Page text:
Category Archives: Vanity Fair

La Grenouille

La Grenouille 3 East 52nd Street

The number of things my mother Georgann Rea did right as a mother could be counted on one hand with fingers to spare (for cocktail rings probably) but one of them was taking Robbie and me, at seven, eight and nine years old, to restaurants — very very good restaurants.  

Her role as a young, glamorous trophy wife to a wealthy older man (my stepfather Oliver Rea) demanded she be seen in all the best places and sometimes with children in tow to prove that she was not just some piece of white trash with great figure and a certain je ne sais quoi men found irresistible. 
And while normally she was not above using threats of violence, destruction of prized possessions or limiting visits with our father to get us to do things she wanted and behave as she saw fit, none of these tactics was necessary at places like La Grenouille.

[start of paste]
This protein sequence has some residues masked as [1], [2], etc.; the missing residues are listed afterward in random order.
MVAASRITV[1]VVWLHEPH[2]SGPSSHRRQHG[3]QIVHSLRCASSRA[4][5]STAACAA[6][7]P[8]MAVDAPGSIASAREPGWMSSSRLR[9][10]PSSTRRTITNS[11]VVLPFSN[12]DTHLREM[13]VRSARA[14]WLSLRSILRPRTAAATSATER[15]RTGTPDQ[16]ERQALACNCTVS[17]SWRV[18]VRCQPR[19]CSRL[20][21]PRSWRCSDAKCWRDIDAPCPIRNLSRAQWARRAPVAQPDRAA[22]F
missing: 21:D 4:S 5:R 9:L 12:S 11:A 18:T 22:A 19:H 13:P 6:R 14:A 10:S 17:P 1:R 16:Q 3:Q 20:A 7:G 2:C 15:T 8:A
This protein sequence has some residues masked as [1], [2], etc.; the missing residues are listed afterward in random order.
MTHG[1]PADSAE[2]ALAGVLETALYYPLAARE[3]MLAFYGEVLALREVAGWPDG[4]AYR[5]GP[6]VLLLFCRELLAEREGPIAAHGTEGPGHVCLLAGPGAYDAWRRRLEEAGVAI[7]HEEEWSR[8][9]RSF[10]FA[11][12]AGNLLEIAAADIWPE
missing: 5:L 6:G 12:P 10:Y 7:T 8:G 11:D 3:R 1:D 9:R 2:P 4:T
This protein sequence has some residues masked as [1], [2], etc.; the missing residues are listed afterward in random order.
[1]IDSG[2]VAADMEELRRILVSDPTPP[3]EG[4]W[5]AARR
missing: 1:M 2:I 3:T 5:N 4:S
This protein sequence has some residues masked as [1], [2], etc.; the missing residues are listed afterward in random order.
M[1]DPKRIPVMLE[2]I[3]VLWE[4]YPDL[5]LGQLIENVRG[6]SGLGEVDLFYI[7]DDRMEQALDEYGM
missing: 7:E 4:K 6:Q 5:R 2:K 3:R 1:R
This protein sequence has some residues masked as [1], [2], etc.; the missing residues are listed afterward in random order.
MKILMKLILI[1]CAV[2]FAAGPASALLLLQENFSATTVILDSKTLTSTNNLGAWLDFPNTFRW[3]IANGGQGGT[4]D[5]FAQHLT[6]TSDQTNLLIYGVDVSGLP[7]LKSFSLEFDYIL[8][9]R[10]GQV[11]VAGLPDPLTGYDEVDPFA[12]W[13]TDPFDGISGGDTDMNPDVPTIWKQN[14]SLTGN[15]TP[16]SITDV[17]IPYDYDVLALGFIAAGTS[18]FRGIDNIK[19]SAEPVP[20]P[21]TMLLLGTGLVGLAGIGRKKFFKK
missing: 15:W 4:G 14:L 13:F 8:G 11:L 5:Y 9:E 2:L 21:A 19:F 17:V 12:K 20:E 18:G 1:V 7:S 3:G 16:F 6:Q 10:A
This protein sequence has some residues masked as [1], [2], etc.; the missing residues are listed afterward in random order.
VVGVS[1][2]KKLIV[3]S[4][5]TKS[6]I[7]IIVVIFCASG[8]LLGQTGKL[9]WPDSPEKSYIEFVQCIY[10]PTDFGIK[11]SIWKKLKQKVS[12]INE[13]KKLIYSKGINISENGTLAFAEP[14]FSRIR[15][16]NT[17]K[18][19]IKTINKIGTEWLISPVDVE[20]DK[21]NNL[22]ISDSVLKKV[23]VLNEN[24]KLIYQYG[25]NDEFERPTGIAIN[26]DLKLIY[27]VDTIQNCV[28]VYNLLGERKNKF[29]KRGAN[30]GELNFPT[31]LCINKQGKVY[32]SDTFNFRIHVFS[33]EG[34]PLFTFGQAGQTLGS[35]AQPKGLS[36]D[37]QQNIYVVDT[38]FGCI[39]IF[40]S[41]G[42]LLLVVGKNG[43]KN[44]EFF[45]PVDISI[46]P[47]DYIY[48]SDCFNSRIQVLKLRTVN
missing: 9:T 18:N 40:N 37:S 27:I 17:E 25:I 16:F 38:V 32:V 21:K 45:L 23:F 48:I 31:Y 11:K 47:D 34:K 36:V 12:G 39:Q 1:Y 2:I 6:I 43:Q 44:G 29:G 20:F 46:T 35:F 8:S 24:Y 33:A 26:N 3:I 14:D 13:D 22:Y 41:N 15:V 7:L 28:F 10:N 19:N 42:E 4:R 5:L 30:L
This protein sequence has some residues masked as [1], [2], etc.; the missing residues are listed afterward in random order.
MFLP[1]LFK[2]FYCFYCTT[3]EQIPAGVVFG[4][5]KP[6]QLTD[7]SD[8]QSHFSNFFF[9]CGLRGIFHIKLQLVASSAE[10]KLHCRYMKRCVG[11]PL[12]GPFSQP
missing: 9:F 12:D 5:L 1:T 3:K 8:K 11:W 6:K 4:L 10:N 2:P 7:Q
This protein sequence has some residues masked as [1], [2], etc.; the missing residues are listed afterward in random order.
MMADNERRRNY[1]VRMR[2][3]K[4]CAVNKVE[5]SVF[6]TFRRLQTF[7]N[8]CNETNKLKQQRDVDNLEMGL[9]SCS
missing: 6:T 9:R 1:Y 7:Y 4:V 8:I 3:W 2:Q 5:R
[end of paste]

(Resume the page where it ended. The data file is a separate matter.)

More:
Despite its funny name–“Frog?  Why would you name a restaurant frog!?” –the exquisite, jewel box of a restaurant with its elegant patrons and severe waiters demanded decorum even from little girls who may have spent the morning digging for worms in Central Park or running around the apartment screaming like wild animals (provided Mother was out which, of course, she almost always was).  

Naturally, all of the hushed politeness and pretty table settings didn’t stop me from trying to order a hot dog.  But it did make hearing that that would not be possible from the handsome waiter not so bad and trying Clams Corsini even better and realizing that a chocolate souffle makes even the most wonderful chocolate cake seem like a brownie the best of all.

La Grenouille was opened in 1962 by Charles Masson and is one of the few temples of classic French cuisine from its mid-50s to early-70s heyday left in New York City.  Charles McGrath did a wonderful piece on it in the September 2008 issue of Vanity Fair and you may follow the link to read it.